For example, diesel exhaust is a particularly damaging form of fine particulate matter. According to the federal Occupational Safety and Health Administration, exposure to diesel exhaust can cause eye and nasal irritation, headaches, nausea, respiratory disease, and lung cancer.

Smoke from burning biomass, or the burning of vegetation, contains hundreds of chemicals, many known to be harmful to human health, according to Henderson. Multiple toxins are released, Panettieri says. “Some of these are particulates. Others are sulfur dioxide, carbon monoxide, and a whole variety of other small molecules that easily pass from the nose to the lungs and into the blood.”

As with air pollution, not all wildfires have the same composition.

“We’re increasingly learning that some types of biomass smoke are more toxic than other types of biomass smoke,” Henderson says. In mouse studies, scientists found that exposing the creatures to smoke from burning eucalyptus and pine trees was significantly more toxic than exposure to smoke from red oak trees. Eucalyptus and pine trees “are both kind of very oily types of trees, so something having to do with the actual composition of the fuel,” Henderson says. There are no human studies because such exposures would be unethical.

In addition, biomass smoke may become even more toxic when wildfires burn up furniture, houses, cars, and other man-made materials.

Effects on the Young and Old

Knowledge of wildfire smoke’s lasting effects is still emerging, but it appears that the young and the old are especially vulnerable, experts say. “In the elderly, everyone loses lung function with age. That’s the bad news. You know how everything sags as you get older? So do your lungs,” Panettieri says. With less pulmonary reserve, older people are less able to withstand the health assaults from wildfire smoke.

Henderson also worries about the very youngest. “We don’t currently know enough about the effects of wildfire smoke on the developing fetus or young infants, but this is an area where early life exposure may alter health throughout the rest of the life course,” she says. “When we’re talking about longer-term effects, that’s really where the burden of disease could concentrate.”

“The lungs continue to develop until you’re 16 to 18,” Panettieri says. During this formative stage in life, environmental exposure to toxins can affect children’s lung development, he says.

When lungs are harmed by wildfire smoke, it’s unclear how long the effects last, whether for months or years.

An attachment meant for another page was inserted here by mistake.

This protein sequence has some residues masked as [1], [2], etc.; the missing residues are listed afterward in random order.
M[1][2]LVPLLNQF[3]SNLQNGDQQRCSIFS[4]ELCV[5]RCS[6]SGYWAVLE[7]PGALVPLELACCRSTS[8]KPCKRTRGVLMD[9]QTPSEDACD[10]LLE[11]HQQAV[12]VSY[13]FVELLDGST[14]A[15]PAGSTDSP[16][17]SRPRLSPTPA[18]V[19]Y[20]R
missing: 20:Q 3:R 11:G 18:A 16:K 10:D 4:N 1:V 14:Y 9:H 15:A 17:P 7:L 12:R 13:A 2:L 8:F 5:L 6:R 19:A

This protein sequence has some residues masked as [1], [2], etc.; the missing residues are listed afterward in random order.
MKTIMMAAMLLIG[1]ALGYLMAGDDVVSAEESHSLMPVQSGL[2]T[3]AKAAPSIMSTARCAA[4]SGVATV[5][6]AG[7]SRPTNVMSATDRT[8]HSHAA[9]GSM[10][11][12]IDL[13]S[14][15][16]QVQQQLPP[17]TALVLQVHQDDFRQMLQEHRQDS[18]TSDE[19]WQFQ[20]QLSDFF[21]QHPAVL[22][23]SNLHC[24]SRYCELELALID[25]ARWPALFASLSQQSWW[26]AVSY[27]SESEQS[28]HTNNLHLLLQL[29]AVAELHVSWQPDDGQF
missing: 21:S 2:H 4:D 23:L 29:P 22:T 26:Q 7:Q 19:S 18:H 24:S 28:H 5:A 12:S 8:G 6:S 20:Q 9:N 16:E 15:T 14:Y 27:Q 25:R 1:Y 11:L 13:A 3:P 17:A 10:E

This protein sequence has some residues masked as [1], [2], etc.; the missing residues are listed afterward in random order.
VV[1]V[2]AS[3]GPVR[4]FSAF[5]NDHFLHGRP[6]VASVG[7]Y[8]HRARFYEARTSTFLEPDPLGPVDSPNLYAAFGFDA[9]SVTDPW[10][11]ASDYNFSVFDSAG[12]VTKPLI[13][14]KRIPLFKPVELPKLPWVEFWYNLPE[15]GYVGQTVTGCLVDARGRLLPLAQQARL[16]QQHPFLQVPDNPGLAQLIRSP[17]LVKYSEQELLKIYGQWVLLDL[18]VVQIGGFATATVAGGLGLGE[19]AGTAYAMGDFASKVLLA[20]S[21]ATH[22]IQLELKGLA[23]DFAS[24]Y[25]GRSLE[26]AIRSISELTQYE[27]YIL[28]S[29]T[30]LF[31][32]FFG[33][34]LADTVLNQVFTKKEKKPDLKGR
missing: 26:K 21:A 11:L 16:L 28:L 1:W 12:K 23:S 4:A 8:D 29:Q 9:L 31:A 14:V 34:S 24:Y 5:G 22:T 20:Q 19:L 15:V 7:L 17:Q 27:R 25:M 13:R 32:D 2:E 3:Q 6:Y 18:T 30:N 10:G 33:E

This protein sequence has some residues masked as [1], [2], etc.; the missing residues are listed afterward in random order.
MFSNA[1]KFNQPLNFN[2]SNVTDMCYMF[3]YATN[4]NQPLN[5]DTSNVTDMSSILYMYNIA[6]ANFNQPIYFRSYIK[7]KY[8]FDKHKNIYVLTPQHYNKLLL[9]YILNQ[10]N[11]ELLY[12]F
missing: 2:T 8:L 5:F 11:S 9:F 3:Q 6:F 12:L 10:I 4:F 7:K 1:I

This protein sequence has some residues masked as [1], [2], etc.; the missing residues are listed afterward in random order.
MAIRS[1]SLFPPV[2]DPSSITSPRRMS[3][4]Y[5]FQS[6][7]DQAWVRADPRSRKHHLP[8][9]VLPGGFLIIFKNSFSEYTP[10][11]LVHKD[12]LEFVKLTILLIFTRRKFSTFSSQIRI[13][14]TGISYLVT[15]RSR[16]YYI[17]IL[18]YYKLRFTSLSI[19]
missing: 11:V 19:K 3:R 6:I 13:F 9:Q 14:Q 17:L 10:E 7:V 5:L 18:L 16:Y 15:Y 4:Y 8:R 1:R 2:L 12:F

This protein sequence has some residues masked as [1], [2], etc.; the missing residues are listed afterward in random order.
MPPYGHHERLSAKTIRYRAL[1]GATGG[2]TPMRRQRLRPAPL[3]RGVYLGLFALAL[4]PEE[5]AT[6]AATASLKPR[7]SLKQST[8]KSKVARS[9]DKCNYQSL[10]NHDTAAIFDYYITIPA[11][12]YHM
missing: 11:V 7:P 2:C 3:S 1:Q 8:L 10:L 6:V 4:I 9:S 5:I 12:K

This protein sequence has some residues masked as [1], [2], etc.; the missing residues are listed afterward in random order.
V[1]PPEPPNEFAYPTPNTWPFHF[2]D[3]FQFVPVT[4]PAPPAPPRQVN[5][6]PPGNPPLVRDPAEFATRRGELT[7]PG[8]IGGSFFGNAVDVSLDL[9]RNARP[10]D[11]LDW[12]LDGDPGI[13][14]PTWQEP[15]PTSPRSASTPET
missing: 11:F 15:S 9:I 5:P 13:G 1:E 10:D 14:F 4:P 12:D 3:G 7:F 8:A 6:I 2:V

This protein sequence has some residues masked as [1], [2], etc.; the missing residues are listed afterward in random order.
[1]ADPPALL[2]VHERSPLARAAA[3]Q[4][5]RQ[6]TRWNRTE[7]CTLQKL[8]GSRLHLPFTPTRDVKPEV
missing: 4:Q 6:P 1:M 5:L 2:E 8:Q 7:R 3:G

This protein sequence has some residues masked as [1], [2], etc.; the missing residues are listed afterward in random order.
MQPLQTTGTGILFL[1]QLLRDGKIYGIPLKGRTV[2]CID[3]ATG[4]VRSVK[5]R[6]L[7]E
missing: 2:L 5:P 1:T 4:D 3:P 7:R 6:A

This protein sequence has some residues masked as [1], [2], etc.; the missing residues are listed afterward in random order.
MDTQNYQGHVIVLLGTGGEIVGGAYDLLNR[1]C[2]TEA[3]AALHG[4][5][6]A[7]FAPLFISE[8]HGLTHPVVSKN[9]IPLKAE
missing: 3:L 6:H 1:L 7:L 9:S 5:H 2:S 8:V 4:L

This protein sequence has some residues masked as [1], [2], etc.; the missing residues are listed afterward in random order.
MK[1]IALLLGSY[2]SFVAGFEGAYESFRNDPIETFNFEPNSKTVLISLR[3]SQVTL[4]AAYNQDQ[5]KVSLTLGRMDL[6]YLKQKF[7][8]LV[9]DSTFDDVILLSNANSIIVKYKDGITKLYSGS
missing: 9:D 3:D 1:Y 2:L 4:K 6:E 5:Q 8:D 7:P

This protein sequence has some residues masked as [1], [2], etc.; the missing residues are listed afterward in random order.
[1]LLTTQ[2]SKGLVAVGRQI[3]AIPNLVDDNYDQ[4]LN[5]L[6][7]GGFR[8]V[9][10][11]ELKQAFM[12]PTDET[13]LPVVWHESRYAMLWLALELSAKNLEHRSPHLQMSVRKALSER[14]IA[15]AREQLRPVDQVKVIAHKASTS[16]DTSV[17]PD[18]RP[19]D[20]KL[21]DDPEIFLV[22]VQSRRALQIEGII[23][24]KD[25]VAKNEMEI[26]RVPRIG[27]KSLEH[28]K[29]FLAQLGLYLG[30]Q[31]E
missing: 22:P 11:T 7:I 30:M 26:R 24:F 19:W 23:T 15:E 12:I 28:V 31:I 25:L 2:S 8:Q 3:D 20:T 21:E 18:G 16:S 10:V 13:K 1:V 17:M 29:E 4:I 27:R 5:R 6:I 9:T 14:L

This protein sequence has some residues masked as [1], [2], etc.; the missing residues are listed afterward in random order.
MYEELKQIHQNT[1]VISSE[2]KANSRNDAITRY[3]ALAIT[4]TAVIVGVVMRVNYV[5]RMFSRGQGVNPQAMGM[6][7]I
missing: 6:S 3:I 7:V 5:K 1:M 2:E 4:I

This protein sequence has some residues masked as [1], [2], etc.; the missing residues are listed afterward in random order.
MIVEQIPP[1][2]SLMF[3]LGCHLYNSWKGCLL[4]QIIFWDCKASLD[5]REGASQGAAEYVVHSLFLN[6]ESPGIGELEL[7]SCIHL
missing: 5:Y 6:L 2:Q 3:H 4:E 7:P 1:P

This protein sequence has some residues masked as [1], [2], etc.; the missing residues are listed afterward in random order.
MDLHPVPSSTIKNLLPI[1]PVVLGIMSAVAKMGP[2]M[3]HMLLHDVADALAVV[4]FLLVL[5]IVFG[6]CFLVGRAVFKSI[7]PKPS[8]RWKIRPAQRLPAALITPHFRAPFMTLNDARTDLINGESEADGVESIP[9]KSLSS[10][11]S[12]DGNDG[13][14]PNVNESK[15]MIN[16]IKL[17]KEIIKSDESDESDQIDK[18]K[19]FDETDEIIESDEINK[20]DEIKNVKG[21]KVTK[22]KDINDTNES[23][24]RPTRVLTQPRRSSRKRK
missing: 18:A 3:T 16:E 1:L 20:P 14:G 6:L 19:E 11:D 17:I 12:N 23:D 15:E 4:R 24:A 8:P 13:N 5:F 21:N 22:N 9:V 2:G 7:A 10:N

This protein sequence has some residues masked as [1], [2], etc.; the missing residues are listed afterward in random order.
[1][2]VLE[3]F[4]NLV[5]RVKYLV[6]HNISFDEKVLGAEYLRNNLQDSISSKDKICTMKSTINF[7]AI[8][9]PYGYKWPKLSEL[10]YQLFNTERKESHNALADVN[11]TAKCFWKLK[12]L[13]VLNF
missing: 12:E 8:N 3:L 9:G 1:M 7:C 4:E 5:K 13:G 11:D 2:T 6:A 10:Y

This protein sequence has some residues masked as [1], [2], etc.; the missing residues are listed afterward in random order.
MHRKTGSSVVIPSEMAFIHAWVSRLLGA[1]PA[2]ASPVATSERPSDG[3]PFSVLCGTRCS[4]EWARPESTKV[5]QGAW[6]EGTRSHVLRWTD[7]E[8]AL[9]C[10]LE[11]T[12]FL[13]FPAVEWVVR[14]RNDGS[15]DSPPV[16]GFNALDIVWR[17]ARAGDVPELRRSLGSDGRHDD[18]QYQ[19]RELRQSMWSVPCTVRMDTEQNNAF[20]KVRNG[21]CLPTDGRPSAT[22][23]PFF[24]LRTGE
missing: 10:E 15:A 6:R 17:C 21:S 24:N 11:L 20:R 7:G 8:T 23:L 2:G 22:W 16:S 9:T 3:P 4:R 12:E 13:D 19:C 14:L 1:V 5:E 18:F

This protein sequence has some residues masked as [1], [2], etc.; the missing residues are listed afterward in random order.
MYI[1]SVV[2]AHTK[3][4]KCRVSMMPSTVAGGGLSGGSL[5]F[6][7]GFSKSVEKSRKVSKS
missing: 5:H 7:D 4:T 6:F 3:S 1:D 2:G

Panettieri draws a parallel to cigarette smoke. “We know that even years after people stop smoking, their lungs aren’t normal. There’s ongoing inflammation that’s due to particulate matter.” When the particulate matter is lodged deep within the lungs, it’s not easily expelled, he says.

That may mean bad news for people chronically exposed to wildfire smoke.

Preparing for a Future With Fires

Forest, grass, and peat fires release large amounts of carbon into the atmosphere annually, influencing weather and air quality, and contributing to climate change, according to Henderson’s research.

“I tell everybody when I’m talking about wildfires and smoke that we have to go into every wildfire season with the expectation that it will be the worst we’ve ever seen. We can hope for better, but unless we go in with the expectation that it will be the worst, we have no hope of being prepared for what might come at us.”

Preparing for a future of living with wildfires might require changes to building codes to create “smoke-resilient” homes, offices, hospitals, and other structures, Henderson says. Most people spend the majority of their time indoors, so it would be forward-thinking to outfit buildings with efficient air filters to provide clean air, she says. “If we can keep people protected indoors, we are going a long way to keeping people protected.”

Wildfire smoke and its health fallout are global issues, Henderson says. She lives in southern British Columbia, an area that recently had “some of the most severe smoke exposures we’ve ever seen,” she says — not from fires in Canada, but from smoke drifting in from the U.S. West Coast. And Australia just had its worst fire season on record, with smoke that traveled around the world.

“Smoke is borderless. Fire is borderless,” Henderson says. “This is everybody’s problem.”


Sarah B. Henderson, PhD, senior scientist, Environmental Health Services, British Columbia; associate professor, School of Population and Public Health, University of British Columbia.

Reynold Panettieri Jr., MD, professor, Robert Wood Johnson Medical School, Rutgers University, New Jersey. “Health Effects Attributed to Wildfire Smoke.”

U.S. Occupational Safety and Health Administration: “Diesel Exhaust.”

Environmental Health Perspectives: “Estimated Global Mortality Attributable to Smoke from Landscape Fires.”